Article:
collection of noisy individuals in a room, if it did not have the
purpose of legislating for a community. A house is just a pile
of materials until an owner comes to inhabit and enjoy it. So
with the mind—that yelling parliament of conflicting interests
and desires. It is nothing but a madhouse, until it is "called to
order". It can only become purposive by the external will of
iq qctrqiti aTTFTWVT-M-491fTeft: II RV II
24.The man of discrimination ceases to regard the mind as
r ci at,Pi Itggisrrnrzr Ti 41 II R:(II
25.When the mind is bent on the practice of discrimina-
tion,it moves toward liberation.
mec9at41cl rul **kat: U
26.Distractions due to past impressions may arise if the
mind relaxes its discrimination,even a little.
'111-4714qt cAqicigmti,II II
27.They may be overcome in the same manner as the
obstacles to enlightenment.
That is, meditation and by resolving the mind back into its
primal cause (that is, attaining samadhi), as explained in
chapter II, aphorisms 10 and 11.
There is a saying of Sri Ramakrishna that one needs to
continue fanning oneself on hot days, but that it becomes
unnecessary when the spring breeze blows. When a man attains
illumintion, the breeze of grace is continually felt and the
fanning (the constant practice of discrimination) is no longer
148 PATANJALI YOGA SUTRAS
28.He who remains undistracted even when he is in posses-
sion of all the psychic powers,achieves,as the result of
perfect discrimination,that samadhi which is called
the "cloud of virtue".
wia*: = IIRtit
29.Thence come cessation of ignorance,the cause of suf-
fering,and freedom from the power of karma.
When a yogi cannot be turned aside from the path of dis-
crimination even when he is faced by the terrible temptations
arising from possession of the psychic powers, then knowl-
edge is said to shower down upon him like a rain cloud, a
"cloud of virtue," pouring down liberation and the bliss of
tratiq ctuumo; 1t44 WrgwizITS-41raEr-
fFgli II II
30. Then the whole universe,with all its objects of sense-
knowledge,becomes as nothing in comparison to that
infinite knowledge which is free from all obstructions
To man in his ordinary sense-consciousness, the universe
seems full of secrets. There seems so infinitely much to be
discovered and known. Every object is an invitation to 'study.
He is overcome by a sense of his own ignorance. But to the
illumined yogi, the universe does not seem at all mysterious. It
is said that, if you know clay, you know the nature of every-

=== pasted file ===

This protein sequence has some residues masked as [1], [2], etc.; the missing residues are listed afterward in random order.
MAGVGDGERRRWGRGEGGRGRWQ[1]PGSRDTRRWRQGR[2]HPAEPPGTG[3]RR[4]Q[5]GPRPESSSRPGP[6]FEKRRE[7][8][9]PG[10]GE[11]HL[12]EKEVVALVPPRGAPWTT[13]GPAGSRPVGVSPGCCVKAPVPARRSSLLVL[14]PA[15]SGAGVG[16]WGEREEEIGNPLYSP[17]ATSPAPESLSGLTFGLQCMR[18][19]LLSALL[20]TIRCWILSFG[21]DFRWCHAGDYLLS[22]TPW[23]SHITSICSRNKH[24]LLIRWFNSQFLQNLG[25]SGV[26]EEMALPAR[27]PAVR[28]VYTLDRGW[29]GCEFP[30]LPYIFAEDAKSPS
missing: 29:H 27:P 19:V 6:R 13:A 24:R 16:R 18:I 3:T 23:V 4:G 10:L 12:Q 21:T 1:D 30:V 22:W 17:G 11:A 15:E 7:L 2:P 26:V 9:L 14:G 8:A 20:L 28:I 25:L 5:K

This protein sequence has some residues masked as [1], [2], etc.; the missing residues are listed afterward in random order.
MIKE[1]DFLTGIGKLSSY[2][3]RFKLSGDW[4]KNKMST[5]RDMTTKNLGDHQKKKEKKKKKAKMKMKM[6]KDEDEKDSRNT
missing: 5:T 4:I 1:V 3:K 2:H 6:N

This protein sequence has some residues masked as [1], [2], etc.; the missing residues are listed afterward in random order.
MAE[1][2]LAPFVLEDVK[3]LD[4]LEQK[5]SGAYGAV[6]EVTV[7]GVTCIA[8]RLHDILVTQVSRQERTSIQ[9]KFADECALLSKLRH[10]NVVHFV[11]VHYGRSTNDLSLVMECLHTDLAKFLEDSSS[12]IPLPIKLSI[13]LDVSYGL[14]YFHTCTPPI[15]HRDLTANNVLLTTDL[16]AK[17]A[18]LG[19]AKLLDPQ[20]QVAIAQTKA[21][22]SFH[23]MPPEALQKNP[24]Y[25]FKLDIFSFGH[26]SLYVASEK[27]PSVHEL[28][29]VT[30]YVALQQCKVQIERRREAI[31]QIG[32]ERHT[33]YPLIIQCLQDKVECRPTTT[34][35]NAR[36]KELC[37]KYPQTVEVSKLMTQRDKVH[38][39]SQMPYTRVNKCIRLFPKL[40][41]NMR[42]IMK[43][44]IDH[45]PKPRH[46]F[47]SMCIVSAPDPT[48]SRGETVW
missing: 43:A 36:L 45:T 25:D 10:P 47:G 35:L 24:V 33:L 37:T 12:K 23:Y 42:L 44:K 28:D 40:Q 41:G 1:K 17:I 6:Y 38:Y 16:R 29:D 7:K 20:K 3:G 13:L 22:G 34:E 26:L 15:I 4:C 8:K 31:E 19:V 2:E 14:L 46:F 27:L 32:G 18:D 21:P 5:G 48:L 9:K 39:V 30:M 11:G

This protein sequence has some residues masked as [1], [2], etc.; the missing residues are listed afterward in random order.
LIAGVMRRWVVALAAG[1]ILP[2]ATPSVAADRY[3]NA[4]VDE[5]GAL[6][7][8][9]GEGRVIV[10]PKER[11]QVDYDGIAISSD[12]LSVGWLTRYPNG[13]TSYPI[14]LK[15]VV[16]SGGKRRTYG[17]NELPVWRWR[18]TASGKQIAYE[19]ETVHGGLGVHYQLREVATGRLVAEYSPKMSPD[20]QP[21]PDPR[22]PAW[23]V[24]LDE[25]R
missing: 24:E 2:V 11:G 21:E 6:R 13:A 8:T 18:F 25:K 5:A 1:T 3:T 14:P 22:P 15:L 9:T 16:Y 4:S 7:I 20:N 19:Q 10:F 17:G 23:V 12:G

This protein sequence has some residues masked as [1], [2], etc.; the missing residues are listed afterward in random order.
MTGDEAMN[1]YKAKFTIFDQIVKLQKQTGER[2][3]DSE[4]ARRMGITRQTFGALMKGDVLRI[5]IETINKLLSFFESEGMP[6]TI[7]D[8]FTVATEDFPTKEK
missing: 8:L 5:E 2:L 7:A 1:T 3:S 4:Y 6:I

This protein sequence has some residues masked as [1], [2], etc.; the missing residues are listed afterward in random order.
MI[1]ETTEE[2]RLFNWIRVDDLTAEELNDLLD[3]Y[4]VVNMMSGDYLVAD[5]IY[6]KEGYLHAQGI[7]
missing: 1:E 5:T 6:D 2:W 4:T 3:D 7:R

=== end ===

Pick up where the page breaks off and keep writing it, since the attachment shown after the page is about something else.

thing that is made of clay. So, if you know the Atman, you
know the nature of everything in the universe. Then, all the
painstaking researches of science seem like efforts of a child to
empty the ocean with a spoon.
31.Then the sequence of mutations of the gunas comes to
an end,for they have fulfilled their purpose.
ltdvux ciq 41 4 im1141114MIrti 1414 3Frr:
32.This is the sequence of the mutations which take place
at every moment,but which are only perceived at the
end of a series.
The gunas, as has been said (II, 18), form this universe in
order that the experiencer may experience it, and thus be-
come liberated. When liberation is achieved, the gunas have
fulfilled their purpose.
Time is a sequence of moments and, hence, a sequence of
the mutations of the gunas which take place at every moment.
We only become aware of these moment-changes at intervals,
when a whole series of them has resulted in a mutation which v-4‘1,--4
is sufficiently remarkable to be apparent to our senses. For
example, we are not aware, from moment to moment, that a
bud is opening; but, at the end of a series, which may take
several hours, we recognize the mutation, the blossoming
flower. The same thing happens at the end of a series of
impressions and thoughts, leading to a decision or an idea.
Vri4 ri I irrrgi• q cw..4
Tarri3T1iI3T ZI•T gelIift11
33. Since the gunas no longer have any purpose to serve for
the Atman,they resolve themselves into Prakriti. This
is liberation. The Atman shines forth hilts own pristine
nature,as pure consciousness.
We shall let Swami Vivekananda have the last word:
"Nature's [Prakriti's] task is done, this unselfish task which
OUT sweet nurse, Nature, had imposed upon herself. She
gently took the self-forgetting soul by the hand, as it were, and
150 PATANJALI YOGA SUTRAS
showed him all the experiences in the universe, all manifesta-
tions. bringing him higher and higher through various bodies,
till his lost glory came back, and he remembered his own
nature. Then the kind Mother went back the same way she
came, for others who have also lost their way in the trackless
desert of life. And thus is she working, without beginning and
without end. And, thus, through pleasure and pain, through
good and evil, the infinite river of souls is flowing into the
ocean of perfection, of self-realization."
This action might not be possible to undo. Are you sure you want to continue?